Watts up: major power company aiming to increase green energy output
Amid rising concern about climate change in Europe and beyond, Polish power company PGE is turning its attention to solar energy, with plans to increase photovoltaic power to 2.5 GW.
The EU has been urging member states to increase energy from renewable sources such as solar energy, wind and biomass. In 2017, 17.5 percent of energy consumed in the EU came from renewable sources, according to Eurostat.
Now the EU wants at least 20 percent of its total energy needs to be covered by renewables in 2020, through countries reaching individual national targets, which vary considerably. Sweden already gets more than 50 percent of its energy from renewables – though in Norway and Iceland (which are not members of the EU) the percentage is over 70 percent. In Poland, just under 11 percent of its energy came from renewables in 2017.
Poland continues to get most of its energy from coal, but production from solar energy is increasing, notes a report by Warsaw-based think-tank Forum Energii published this month.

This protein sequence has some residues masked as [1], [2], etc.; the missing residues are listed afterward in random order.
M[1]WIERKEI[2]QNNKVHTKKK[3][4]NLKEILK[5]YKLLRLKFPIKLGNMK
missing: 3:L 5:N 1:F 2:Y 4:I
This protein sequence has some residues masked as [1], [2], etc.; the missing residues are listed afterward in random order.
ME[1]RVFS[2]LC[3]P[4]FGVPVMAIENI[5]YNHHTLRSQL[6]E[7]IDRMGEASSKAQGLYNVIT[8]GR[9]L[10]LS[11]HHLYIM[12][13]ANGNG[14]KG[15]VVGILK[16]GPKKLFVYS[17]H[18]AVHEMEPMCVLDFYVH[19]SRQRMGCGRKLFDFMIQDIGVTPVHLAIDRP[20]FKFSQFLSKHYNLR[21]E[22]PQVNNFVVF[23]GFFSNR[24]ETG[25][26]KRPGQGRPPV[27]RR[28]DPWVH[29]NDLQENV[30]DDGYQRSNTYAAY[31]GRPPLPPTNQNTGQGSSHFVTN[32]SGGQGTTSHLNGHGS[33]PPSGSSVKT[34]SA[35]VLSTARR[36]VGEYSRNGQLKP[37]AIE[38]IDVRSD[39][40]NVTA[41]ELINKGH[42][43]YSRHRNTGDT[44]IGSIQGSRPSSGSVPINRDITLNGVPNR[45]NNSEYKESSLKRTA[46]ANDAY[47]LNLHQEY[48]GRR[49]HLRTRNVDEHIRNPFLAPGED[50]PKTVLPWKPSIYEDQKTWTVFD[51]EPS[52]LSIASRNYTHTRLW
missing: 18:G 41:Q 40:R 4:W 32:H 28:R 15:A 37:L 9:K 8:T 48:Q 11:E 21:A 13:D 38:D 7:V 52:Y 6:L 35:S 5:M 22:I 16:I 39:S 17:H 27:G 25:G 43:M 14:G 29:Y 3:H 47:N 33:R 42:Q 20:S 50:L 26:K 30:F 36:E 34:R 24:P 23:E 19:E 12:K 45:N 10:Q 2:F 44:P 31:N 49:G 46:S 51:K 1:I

Although photovoltaic panels accounted for just 1.3 percent of total installed capacity in Poland in 2018 (and all renewables for 19.2 percent), their capacity increased by over 80 percent compared to the previous year, according to the report.
In this context, the state-owned Polska Grupa Energetyczna (PGE), which generates 43 percent of electricity in Poland, wants to ramp up solar energy production.
“500 MW in photovoltaics does not satisfy our ambitions. We will launch a programme that will ultimately give us 2.5 GW of photovoltaic power," said the company’s deputy CEO Ryszard Wasiłek at the National Energy Summit in Gdańsk this week.
As it stands, 9 percent of energy from renewables in Poland is generated by PGE. The company wants to increase that to 25 percent by 2030, according to its strategy.
To achieve this goal, it plans to invest in onshore and offshore wind power, among other renewable sources.